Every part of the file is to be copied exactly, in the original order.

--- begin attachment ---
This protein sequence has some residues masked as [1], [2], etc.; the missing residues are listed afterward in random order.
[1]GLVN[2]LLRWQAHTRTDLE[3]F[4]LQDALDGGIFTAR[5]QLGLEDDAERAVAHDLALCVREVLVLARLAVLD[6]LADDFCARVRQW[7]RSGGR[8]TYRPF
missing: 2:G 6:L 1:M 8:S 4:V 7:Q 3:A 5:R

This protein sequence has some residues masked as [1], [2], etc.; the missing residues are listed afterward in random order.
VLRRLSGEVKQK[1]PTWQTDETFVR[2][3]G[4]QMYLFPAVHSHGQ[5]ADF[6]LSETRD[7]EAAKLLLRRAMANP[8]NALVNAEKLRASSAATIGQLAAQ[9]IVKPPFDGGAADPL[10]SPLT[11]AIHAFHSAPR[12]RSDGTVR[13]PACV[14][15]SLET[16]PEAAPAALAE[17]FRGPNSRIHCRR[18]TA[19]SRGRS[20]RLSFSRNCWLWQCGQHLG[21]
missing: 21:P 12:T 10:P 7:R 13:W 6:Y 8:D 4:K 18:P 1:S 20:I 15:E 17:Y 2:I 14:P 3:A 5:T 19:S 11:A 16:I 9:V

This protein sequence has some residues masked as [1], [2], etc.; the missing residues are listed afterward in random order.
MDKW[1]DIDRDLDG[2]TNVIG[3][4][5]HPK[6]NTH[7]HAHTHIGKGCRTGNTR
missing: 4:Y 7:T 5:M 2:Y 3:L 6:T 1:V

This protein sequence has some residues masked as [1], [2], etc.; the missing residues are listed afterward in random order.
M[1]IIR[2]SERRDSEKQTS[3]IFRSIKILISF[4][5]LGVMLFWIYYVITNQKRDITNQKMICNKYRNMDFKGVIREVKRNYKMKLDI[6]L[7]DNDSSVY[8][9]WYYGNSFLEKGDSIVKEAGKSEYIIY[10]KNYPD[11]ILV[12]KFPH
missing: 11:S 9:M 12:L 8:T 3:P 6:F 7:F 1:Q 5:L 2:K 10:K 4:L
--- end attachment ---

This protein sequence has some residues masked as [1], [2], etc.; the missing residues are listed afterward in random order.
[1]GLVN[2]LLRWQAHTRTDLE[3]F[4]LQDALDGGIFTAR[5]QLGLEDDAERAVAHDLALCVREVLVLARLAVLD[6]LADDFCARVRQW[7]RSGGR[8]TYRPF
missing: 2:G 6:L 1:M 8:S 4:V 7:Q 3:A 5:R

This protein sequence has some residues masked as [1], [2], etc.; the missing residues are listed afterward in random order.
VLRRLSGEVKQK[1]PTWQTDETFVR[2][3]G[4]QMYLFPAVHSHGQ[5]ADF[6]LSETRD[7]EAAKLLLRRAMANP[8]NALVNAEKLRASSAATIGQLAAQ[9]IVKPPFDGGAADPL[10]SPLT[11]AIHAFHSAPR[12]RSDGTVR[13]PACV[14][15]SLET[16]PEAAPAALAE[17]FRGPNSRIHCRR[18]TA[19]SRGRS[20]RLSFSRNCWLWQCGQHLG[21]
missing: 21:P 12:T 10:P 7:R 13:W 6:Y 8:D 4:K 18:P 1:S 20:I 15:E 17:Y 2:I 14:P 3:A 5:T 19:S 11:A 16:I 9:V

This protein sequence has some residues masked as [1], [2], etc.; the missing residues are listed afterward in random order.
MDKW[1]DIDRDLDG[2]TNVIG[3][4][5]HPK[6]NTH[7]HAHTHIGKGCRTGNTR
missing: 4:Y 7:T 5:M 2:Y 3:L 6:T 1:V

This protein sequence has some residues masked as [1], [2], etc.; the missing residues are listed afterward in random order.
M[1]IIR[2]SERRDSEKQTS[3]IFRSIKILISF[4][5]LGVMLFWIYYVITNQKRDITNQKMICNKYRNMDFKGVIREVKRNYKMKLDI[6]L[7]DNDSSVY[8][9]WYYGNSFLEKGDSIVKEAGKSEYIIY[10]KNYPD[11]ILV[12]KFPH
missing: 11:S 9:M 12:L 8:T 3:P 6:F 7:F 1:Q 5:L 2:K 10:K 4:L